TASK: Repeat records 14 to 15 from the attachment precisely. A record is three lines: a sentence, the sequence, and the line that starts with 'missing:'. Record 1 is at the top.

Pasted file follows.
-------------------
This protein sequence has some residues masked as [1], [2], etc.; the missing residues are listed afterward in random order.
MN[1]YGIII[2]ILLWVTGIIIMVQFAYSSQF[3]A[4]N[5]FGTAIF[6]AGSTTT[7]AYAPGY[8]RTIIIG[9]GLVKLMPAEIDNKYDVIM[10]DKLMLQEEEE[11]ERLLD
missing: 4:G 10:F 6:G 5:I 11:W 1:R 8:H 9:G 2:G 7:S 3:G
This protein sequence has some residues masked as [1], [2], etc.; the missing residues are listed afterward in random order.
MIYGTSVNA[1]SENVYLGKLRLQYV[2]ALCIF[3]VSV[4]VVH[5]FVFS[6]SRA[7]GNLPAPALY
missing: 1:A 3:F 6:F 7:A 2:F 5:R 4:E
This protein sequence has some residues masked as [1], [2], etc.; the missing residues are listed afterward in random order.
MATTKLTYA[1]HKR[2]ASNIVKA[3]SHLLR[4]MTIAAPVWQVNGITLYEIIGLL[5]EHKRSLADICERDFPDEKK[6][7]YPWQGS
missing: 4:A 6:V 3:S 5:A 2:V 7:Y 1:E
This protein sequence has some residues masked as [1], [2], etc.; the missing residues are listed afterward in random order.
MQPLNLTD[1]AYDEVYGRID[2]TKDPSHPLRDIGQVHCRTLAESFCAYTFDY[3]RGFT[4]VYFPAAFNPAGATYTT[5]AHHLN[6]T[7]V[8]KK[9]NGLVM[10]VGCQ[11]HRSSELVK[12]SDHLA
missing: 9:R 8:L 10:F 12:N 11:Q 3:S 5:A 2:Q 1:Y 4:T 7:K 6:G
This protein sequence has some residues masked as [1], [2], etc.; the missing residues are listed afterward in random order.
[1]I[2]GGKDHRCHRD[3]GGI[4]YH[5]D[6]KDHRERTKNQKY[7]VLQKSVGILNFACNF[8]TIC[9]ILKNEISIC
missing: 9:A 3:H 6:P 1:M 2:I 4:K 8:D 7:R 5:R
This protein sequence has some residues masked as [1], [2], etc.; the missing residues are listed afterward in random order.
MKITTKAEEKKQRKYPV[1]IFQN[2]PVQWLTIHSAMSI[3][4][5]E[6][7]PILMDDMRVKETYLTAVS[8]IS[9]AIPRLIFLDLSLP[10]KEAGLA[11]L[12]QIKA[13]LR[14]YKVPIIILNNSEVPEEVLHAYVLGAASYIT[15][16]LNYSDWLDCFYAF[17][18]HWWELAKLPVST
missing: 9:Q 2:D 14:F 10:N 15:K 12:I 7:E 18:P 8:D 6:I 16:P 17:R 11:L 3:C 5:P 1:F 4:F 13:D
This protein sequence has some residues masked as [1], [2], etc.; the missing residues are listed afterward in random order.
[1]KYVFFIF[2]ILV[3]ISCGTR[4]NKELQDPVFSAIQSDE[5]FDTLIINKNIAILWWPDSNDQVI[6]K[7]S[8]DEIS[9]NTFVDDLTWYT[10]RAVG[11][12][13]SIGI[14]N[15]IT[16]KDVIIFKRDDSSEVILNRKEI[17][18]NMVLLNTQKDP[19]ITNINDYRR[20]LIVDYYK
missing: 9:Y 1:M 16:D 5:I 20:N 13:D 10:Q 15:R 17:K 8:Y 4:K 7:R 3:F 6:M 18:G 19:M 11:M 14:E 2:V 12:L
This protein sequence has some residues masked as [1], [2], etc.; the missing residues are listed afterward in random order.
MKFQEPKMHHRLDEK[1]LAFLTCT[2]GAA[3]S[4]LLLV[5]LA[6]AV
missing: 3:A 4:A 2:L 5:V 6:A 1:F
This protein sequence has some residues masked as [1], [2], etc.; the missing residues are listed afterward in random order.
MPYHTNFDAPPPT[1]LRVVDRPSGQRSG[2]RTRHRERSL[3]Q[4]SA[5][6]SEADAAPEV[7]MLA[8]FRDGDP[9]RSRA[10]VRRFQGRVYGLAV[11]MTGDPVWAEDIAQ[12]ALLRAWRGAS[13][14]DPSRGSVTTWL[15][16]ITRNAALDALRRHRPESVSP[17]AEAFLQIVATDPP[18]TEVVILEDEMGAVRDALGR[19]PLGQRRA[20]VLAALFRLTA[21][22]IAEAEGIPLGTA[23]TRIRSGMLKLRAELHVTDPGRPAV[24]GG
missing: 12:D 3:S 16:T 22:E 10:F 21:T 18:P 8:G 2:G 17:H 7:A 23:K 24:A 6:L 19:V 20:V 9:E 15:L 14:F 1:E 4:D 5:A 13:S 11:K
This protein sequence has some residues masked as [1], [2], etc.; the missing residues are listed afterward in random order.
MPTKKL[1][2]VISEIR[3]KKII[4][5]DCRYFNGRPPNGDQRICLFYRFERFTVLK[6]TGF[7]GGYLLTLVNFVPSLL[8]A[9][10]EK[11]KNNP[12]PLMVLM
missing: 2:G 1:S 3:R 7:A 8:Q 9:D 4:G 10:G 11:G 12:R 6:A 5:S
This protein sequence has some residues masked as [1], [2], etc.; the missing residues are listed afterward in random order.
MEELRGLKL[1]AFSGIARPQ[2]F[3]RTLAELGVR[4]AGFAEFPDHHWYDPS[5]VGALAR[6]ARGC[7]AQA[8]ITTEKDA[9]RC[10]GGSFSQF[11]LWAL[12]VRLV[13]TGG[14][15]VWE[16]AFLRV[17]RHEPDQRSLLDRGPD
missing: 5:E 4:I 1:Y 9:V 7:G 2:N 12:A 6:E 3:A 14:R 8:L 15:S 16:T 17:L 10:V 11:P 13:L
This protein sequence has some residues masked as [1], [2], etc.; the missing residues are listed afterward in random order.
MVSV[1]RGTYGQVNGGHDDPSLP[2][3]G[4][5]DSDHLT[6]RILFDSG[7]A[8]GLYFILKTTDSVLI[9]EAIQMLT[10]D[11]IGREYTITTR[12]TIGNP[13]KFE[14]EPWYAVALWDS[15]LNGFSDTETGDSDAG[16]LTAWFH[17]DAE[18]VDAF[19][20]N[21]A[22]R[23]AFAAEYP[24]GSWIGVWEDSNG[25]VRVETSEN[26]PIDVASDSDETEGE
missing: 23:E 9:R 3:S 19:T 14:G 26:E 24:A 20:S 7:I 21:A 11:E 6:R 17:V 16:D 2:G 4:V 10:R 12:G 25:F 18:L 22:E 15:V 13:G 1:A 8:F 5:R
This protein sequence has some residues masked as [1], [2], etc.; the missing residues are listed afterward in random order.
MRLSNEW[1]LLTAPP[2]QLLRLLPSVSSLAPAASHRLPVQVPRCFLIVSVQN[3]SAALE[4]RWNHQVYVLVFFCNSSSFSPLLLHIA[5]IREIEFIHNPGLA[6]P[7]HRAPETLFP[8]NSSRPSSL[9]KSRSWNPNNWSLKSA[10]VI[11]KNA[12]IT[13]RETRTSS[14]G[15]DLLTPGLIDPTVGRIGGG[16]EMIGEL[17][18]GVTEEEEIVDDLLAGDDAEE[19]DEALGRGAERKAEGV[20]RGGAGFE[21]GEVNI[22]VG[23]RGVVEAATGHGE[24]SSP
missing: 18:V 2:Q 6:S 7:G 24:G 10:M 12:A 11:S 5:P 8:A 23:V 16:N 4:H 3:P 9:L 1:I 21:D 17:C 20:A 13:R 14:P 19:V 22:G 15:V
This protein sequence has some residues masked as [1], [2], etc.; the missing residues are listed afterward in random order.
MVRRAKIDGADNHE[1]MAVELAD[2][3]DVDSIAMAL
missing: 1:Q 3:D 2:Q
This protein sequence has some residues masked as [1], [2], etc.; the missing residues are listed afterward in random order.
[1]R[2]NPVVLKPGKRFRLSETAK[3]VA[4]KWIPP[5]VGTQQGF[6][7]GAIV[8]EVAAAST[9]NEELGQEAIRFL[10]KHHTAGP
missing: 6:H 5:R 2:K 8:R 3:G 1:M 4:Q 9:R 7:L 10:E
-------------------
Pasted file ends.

This protein sequence has some residues masked as [1], [2], etc.; the missing residues are listed afterward in random order.
MVRRAKIDGADNHE[1]MAVELAD[2][3]DVDSIAMAL
missing: 1:Q 3:D 2:Q
This protein sequence has some residues masked as [1], [2], etc.; the missing residues are listed afterward in random order.
[1]R[2]NPVVLKPGKRFRLSETAK[3]VA[4]KWIPP[5]VGTQQGF[6][7]GAIV[8]EVAAAST[9]NEELGQEAIRFL[10]KHHTAGP
missing: 6:H 5:R 2:K 8:R 3:G 1:M 4:Q 9:R 7:L 10:E